SAY WHAT? (What is the passage saying?)
- In the first two verses Paul gives Timothy some principles for relationships. All the similes compare relationships to those of a family.
- Paul writes about taking care of widows. In verse eight he adds that anyone who doesn’t take care of his immediate family “is worse than an unbeliever.” This isn’t saying that people who don’t follow Jesus are bad people. It’s saying that neglecting family is, in a sense (and at least in that area of our lives) choosing not to follow Jesus since God tells us to take care of them.
- In verse 23 Paul tells Timothy to drink a little wine. Many believe that Timothy had stomach problems and, at the time, a home remedy was to consume wine diluted with water.
- The chapter ends with Paul writing that the sins of some people are so obvious that everyone knows about them. Conversely, the sins of others are hidden or obscure and only surface later, perhaps after the person has died. Paul says the same is true of good deeds.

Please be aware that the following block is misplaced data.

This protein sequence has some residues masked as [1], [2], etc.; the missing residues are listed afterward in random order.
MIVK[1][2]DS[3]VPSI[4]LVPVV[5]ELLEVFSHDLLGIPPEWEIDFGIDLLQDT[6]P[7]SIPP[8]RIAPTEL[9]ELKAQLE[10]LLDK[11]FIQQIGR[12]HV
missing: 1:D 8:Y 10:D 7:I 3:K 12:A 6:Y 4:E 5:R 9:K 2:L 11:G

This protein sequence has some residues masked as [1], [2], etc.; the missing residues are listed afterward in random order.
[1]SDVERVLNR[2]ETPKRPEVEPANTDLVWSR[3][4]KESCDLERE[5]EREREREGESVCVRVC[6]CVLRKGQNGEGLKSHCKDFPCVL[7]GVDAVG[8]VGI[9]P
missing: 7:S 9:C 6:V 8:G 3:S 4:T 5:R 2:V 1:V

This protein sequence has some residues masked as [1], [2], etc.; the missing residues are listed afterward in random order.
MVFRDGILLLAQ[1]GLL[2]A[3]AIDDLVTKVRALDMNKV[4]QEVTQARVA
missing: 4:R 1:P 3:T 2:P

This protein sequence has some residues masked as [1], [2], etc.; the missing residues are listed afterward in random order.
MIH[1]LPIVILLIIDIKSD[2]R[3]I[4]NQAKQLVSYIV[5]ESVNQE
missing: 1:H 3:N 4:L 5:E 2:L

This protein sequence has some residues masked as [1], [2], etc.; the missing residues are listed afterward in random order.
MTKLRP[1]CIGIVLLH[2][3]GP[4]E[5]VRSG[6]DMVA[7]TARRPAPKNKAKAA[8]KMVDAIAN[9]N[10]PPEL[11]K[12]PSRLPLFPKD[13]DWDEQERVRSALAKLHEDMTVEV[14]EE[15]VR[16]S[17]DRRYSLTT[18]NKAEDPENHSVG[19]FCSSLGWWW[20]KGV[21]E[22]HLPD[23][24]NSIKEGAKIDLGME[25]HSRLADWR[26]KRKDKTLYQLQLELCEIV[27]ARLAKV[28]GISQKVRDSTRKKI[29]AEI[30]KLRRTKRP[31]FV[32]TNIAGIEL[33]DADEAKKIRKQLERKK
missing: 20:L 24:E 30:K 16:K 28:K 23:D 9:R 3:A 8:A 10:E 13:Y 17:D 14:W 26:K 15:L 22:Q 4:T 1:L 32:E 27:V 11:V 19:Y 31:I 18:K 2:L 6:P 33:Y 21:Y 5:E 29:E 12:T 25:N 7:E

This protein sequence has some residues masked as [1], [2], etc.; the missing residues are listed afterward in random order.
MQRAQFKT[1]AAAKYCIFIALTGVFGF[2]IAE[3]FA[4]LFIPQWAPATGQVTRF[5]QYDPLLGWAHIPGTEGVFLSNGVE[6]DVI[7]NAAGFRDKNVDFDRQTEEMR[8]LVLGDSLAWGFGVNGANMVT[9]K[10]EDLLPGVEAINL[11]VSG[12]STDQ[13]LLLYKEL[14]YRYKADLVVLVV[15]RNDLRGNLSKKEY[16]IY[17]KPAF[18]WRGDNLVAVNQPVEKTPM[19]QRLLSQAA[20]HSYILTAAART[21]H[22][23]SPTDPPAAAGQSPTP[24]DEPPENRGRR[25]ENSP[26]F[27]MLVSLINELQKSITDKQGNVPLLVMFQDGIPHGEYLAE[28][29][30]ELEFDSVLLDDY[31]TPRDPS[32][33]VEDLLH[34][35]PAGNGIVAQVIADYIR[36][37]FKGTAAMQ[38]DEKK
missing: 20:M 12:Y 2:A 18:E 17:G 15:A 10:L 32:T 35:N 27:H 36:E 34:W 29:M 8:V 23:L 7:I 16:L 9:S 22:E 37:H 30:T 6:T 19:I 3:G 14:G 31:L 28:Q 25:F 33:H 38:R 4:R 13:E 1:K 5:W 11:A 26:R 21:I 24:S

SO WHAT? (What are the underlying principles?)
- When we follow Jesus we become part of a family, of God's family. We need to view other Christ-followers, especially those in our church, as our family.
- Even if we try to hide them, our sins will be found out eventually.
NOW WHAT? (How will you personally apply this passage?)
- How are your relationships with your family? Are you meeting your responsibilities and taking care of who you need to? And do you think of the people at your church as your family? You should. How could you think more like that, and start to live that way?
- Some people are hiding their sins, but they will eventually come out and ruin the person's legacy. What do you want your legacy to be? Are there things you're hiding that will come out later? Perhaps you should pray about revealing those things now, in appropriate ways? The Bible says that what is hidden festers, but what's brought into the light can be healed.